Lang, Elmar (1986) Physical-chemical limits for the stability of biomolecules. Advances in space research: including COSPAR information bulletin 6 (12), pp. 251-255.
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Water is an indispensable prerequisite for the existence of life. Only in an aqueous environment can biomolecules take up their native, tertiary structure and organize themselves into higher aggregates like multienzyme complexes or cell-organelles. In most of these processes interactions between biomolecules and water play an important role. The influence of pressure and temperature upon intramolecular interactions of biopolymers and biopolymer-water interactions are discussed. Because of fast hydrolysis biomolecules should be unstable at T > or = 500 K. Hydrostatic pressure leads to an accelerated hydrolysis. The p,T-dependence of hydrophobic interactions suggest an even lower upper boundary around T approximately 400 K. In the model system t-butanol/water compression weakens hydrophobic interactions. However, within the modest pressure range p < or = 120 MPa observed on earth hydrostatic pressure does not seem to limit the stability of biomolecules at temperatures below 400 K severely.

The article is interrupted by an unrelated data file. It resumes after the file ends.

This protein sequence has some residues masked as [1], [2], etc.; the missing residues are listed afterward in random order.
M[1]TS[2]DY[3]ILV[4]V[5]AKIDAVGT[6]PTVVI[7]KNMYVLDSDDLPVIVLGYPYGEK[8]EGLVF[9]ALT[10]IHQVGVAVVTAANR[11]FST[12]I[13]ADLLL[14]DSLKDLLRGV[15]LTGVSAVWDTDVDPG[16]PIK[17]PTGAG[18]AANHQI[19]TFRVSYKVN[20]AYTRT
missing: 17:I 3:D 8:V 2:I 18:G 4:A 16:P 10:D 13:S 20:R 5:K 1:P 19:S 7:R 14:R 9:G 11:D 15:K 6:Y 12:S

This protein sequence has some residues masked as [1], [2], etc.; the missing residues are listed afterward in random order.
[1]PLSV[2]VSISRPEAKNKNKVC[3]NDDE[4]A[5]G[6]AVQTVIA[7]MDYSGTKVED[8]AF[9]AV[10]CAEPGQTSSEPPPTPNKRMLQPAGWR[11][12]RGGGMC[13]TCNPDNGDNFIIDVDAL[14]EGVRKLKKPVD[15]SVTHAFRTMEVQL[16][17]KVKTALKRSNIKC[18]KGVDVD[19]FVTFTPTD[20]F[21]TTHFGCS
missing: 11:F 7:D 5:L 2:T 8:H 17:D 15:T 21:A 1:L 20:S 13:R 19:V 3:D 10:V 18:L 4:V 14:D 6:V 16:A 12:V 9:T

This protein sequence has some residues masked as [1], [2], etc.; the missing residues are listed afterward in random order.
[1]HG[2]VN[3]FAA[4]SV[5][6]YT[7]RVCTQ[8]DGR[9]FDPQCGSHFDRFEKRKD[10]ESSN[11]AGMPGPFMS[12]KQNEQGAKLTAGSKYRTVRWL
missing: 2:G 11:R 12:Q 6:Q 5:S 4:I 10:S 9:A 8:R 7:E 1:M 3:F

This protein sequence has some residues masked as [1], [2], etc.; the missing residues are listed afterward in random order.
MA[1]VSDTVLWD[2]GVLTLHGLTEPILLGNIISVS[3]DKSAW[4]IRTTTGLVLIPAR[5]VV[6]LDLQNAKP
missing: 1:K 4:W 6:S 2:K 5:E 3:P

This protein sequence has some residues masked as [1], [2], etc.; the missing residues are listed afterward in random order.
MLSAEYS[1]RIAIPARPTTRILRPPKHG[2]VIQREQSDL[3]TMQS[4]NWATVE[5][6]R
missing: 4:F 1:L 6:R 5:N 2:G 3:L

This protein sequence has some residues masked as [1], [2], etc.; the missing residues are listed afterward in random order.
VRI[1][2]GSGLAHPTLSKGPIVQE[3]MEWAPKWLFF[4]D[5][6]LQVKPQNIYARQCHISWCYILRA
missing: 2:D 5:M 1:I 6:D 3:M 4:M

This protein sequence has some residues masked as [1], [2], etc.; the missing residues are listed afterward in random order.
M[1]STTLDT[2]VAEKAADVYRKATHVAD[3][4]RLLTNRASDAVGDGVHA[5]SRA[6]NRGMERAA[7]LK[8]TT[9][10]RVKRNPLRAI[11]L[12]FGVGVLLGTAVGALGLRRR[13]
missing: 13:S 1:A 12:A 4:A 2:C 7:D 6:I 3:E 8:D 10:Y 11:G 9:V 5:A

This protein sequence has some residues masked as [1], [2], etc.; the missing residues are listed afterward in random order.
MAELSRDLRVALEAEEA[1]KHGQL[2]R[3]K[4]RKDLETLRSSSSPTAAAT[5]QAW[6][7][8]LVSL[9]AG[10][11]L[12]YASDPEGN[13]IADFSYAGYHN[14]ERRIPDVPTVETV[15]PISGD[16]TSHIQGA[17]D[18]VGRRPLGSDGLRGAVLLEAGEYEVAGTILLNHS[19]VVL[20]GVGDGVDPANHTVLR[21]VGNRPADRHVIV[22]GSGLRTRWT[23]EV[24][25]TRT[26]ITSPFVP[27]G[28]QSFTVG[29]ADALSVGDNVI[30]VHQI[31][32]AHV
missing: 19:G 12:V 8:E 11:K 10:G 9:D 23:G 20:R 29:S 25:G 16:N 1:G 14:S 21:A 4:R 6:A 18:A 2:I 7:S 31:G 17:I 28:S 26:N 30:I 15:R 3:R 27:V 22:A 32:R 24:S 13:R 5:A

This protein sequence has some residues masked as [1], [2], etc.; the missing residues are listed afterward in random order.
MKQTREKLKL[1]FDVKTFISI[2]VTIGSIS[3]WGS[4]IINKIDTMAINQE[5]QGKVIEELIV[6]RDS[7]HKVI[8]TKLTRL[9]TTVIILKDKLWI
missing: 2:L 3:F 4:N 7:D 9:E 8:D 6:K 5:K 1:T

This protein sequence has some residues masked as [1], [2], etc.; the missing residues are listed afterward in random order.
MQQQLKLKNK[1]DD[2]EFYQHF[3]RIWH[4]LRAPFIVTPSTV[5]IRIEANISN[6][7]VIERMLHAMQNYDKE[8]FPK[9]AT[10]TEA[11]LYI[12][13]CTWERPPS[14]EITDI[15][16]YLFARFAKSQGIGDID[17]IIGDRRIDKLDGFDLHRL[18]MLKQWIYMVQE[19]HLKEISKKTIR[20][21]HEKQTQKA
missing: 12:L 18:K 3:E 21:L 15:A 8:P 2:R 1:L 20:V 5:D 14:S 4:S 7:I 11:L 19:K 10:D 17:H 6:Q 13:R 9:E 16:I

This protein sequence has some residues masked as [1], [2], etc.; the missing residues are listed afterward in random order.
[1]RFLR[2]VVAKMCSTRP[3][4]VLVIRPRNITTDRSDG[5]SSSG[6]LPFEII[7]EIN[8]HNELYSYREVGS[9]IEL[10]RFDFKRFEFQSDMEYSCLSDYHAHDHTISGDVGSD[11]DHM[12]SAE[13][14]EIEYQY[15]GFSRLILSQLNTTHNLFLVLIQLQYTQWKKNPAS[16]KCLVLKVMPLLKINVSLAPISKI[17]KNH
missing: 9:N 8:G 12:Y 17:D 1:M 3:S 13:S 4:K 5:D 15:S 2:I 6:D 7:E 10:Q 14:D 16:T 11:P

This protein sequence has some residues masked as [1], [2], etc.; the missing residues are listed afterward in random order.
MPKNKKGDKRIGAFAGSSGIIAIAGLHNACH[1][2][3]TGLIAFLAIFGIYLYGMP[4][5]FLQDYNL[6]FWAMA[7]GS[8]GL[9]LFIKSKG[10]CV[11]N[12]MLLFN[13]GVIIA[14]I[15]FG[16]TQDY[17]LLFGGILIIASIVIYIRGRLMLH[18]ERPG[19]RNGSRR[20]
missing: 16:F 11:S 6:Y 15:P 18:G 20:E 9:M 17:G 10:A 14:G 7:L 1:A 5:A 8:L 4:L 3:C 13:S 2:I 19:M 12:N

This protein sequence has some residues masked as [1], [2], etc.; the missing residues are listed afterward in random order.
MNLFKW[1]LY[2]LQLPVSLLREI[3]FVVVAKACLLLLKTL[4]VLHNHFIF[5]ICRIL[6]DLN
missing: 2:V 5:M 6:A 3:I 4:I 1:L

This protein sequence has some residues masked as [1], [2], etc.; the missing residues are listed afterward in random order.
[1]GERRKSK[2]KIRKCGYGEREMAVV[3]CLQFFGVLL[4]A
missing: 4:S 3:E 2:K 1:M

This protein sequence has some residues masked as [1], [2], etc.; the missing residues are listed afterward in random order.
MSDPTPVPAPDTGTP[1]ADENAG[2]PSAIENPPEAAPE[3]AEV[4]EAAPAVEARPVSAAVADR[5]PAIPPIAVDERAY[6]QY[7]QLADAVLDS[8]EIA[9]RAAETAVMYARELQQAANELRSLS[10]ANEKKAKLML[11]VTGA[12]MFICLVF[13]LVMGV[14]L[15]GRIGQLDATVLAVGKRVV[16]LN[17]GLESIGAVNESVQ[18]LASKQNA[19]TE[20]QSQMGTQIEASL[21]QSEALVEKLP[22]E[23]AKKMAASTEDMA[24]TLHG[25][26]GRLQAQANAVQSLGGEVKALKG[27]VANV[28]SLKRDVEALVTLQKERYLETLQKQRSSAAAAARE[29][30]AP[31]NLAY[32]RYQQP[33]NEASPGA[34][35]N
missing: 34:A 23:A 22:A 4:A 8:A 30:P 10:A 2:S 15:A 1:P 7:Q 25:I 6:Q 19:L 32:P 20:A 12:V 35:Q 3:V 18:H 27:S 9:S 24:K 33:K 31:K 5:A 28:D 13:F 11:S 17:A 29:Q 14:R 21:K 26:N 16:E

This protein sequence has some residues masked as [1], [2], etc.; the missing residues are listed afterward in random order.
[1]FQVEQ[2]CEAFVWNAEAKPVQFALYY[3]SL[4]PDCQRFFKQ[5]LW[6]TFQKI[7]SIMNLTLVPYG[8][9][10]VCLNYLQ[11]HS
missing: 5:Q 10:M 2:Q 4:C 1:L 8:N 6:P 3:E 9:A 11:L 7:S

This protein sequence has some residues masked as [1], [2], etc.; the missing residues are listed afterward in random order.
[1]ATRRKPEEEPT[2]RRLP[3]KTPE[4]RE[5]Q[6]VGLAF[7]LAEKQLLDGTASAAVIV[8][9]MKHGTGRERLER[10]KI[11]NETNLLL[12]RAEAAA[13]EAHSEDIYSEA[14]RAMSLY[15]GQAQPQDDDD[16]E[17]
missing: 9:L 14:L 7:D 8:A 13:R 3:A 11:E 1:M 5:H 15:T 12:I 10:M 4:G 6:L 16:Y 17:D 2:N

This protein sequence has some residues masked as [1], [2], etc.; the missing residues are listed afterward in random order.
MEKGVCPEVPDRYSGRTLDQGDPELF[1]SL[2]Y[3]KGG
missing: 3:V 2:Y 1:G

|Institutions:||Biology, Preclinical Medicine > Institut für Biophysik und physikalische Biochemie > Prof. Dr. Elmar Lang|
|Subjects:||500 Science > 570 Life sciences|
|Created at the University of Regensburg:||Unknown|
|Deposited On:||22 Oct 2010 07:58|
|Last Modified:||22 Oct 2010 07:58|